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Travel & Outdoor
Practical Horseman

Practical Horseman July 2018

It presents step by-step training programs and showing advice from recognized experts in hunters, jumpers, equitation, dressage, and eventing, along with money- and time-saving ideas on health care and stable management.

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Country:
United States
Language:
English
Publisher:
Active Interest Media
Frequency:
Quarterly
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4 Issues

in this issue

2 min.
live vicariously

We have a real problem,” says a bloke with several-days-old stubble on his face. The video with the ominous staccato music pans to two squat, riderless ponies racing toward the mountainous horizon with a lone figure chasing them. “Saddle’s gone. Horse’s gone. What do we do?” continues the chap to his equally grungy mate as they trudge after the ponies. This video has nothing to do with the sporthorses we cover in the pages of this magazine, but I’m captivated. It’s about Mongolian horses, who, when they’re not bucking off their riders, are flying across the countryside of grassy plains, rocks, rivers and salt pans in the Mongol Derby, an annual race that involves riding 25 different horses more than 600 miles in, of course, Mongolia. Why am I telling you about…

7 min.
which two horses would george love to ride?

1 Over the years, the only other person I’ve known to be as obsessed about stirrup-iron position as I is Helen Crabtree, the doyenne of saddle-seat equitation about 40 years ago. She said, “George, it starts with the stirrup iron.” It’s such a trivial-appearing thing, but in my own experience, it’s critical because it is the foundation of position and balance. With that in mind, I want this very nice rider to twist her iron so that the outside branch is a little ahead of the inside. This puts the iron perpendicular to the girth, which allows for a suppler leg. Otherwise, her leg is excellent: Her toes are turned out, her heels are down, her ankles are flexed and there is even distribution of contact between her thigh, inner knee…

12 min.
best horses, best riders, best weather = best weekend

The 2018 Land Rover Kentucky Three-Day Event lived up to its billing as the “Best Weekend All Year.” Held at the CCI**** level and celebrating its 21st anniversary, the event showcased the Kentucky Horse Park with sparkling weather, enough activities to keep even the most jaded spectators entertained, a gold-medal-winning list of competitors and beautiful horses everywhere you looked. Spectators’ overwhelming opinion: This was one of the best events held at the KHP since the 1978 World Championships. Beginning with the low (lower the better) scores in the dressage phase, it quickly became clear that the audience was in for a treat. This year brought a change in the dressage scoring rules, which compressed the dressage results. At the end of two days of dressage, roughly half of the competitors were…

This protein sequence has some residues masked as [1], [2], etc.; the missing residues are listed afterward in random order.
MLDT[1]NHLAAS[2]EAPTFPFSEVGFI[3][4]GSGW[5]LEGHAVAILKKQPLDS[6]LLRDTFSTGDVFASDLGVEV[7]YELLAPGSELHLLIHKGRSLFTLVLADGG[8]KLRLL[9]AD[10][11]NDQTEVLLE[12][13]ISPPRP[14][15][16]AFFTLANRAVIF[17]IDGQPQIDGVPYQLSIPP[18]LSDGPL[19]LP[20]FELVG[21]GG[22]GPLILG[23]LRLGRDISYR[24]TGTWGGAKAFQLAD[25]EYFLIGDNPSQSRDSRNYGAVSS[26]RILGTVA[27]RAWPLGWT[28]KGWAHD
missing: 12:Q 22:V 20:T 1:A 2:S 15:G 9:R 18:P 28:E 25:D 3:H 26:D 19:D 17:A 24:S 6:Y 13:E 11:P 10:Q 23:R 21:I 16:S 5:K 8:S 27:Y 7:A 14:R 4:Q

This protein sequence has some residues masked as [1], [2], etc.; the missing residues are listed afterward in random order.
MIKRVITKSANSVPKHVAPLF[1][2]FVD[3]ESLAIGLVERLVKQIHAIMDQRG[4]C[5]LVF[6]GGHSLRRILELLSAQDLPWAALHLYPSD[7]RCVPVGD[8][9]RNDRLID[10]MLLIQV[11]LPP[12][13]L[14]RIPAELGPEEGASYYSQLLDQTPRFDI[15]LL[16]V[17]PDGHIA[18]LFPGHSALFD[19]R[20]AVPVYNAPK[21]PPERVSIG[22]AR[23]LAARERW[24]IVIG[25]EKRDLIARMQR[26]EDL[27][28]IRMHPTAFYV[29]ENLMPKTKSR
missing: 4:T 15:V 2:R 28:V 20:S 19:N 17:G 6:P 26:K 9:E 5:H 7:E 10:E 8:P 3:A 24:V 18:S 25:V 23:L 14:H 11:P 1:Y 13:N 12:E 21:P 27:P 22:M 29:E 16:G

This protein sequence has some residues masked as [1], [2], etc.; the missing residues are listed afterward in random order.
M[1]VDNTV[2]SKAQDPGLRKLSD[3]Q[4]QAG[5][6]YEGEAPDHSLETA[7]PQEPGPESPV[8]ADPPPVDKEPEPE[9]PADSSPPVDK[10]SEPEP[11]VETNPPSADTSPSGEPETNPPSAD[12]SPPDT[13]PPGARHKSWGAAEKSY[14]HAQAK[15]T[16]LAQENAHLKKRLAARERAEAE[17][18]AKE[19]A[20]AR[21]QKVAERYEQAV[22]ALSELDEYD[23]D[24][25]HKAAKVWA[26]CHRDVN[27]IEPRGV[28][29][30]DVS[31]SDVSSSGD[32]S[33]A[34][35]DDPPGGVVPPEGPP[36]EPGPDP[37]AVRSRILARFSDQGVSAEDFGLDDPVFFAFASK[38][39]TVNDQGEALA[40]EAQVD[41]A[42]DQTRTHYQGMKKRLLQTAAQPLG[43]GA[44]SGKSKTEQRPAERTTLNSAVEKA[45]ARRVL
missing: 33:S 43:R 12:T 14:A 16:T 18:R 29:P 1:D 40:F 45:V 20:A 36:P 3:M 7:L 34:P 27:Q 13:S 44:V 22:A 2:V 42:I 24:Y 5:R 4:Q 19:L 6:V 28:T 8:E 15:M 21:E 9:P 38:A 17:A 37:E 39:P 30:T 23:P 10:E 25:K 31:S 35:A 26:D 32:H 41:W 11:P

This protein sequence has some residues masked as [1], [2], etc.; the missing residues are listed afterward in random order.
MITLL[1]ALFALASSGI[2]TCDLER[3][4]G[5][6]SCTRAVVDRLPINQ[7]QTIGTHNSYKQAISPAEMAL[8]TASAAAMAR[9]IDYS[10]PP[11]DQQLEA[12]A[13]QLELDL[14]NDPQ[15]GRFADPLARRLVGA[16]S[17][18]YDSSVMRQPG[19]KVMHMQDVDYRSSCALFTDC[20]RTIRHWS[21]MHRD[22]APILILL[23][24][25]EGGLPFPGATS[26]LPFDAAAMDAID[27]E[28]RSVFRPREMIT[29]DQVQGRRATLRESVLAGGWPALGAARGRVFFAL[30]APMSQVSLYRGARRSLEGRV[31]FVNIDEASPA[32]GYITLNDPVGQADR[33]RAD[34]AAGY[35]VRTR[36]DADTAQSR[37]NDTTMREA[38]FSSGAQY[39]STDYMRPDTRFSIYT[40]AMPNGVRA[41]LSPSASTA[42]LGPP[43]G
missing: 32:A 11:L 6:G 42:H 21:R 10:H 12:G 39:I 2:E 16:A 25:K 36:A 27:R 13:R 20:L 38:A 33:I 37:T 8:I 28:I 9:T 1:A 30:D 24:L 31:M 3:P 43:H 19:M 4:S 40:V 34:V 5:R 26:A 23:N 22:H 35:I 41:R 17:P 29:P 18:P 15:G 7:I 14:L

13 min.
finesse your flat class

If you hang around horse shows long enough, you’ll hear this comment ringside: “You can’t beat that daisy-cutter. He’s going to win this flat class.” But the truth is you don’t always have to have the best mover to be competitive in the under-saddle class. Most judges are looking for the whole package: a horse who has good movement but is also obedient, alert, sound and has good manners. Does your horse look like he is a pleasure to ride? Are his ears up? Are his gaits balanced and his transitions smooth? How well you present your horse to demonstrate these details can have a tremendous impact on the judge’s ultimate decision. Even if you’re not aiming for a blue ribbon, doing your best in the under-saddle class is growing more…

1 min.
about amanda steege

Growing up, Amanda Steege was never far from a horse. Her parents were horse professionals and owners of Red Acre Farm, in Stow, Massachusetts. At a very young age, Amanda would frequently be placed on top of one of the school horses in its stall to keep her safe while her father, Mitch, completed his barn chores. As a Junior, Amanda campaigned her Small Junior Hunter, One In A Million (aka Spanky), to great success. Coached by her father and Bill Cooney (and still riding Spanky), Amanda won the 1991 Massachusetts Medal Finals and competed in the Medal and Maclay Finals in the following two years. She graduated magna cum laude from Boston College and started her own business, Ashmeadow Farm, in 2001. Amanda has been the World Champion Hunter Rider for…

1 min.
don’t undermine the trot

Trying too hard at the trot is a common mistake in hack classes. Sometimes you will see a rider ask the horse to lengthen the trot by using a heavy driving seat with an open hip angle. But the driving seat is counterproductive, as it can make the horse lift his head and drop his back, which creates a quick, choppy step rather than the desired long, loose step. And if the rider lands too heavily in the post, it can make the horse crabby or pin his ears. To address this, do lots of work at home in the two-point position. This will give you the leg strength necessary to keep the right position even with a horse who is reluctant to go forward. Then, when you return to normal…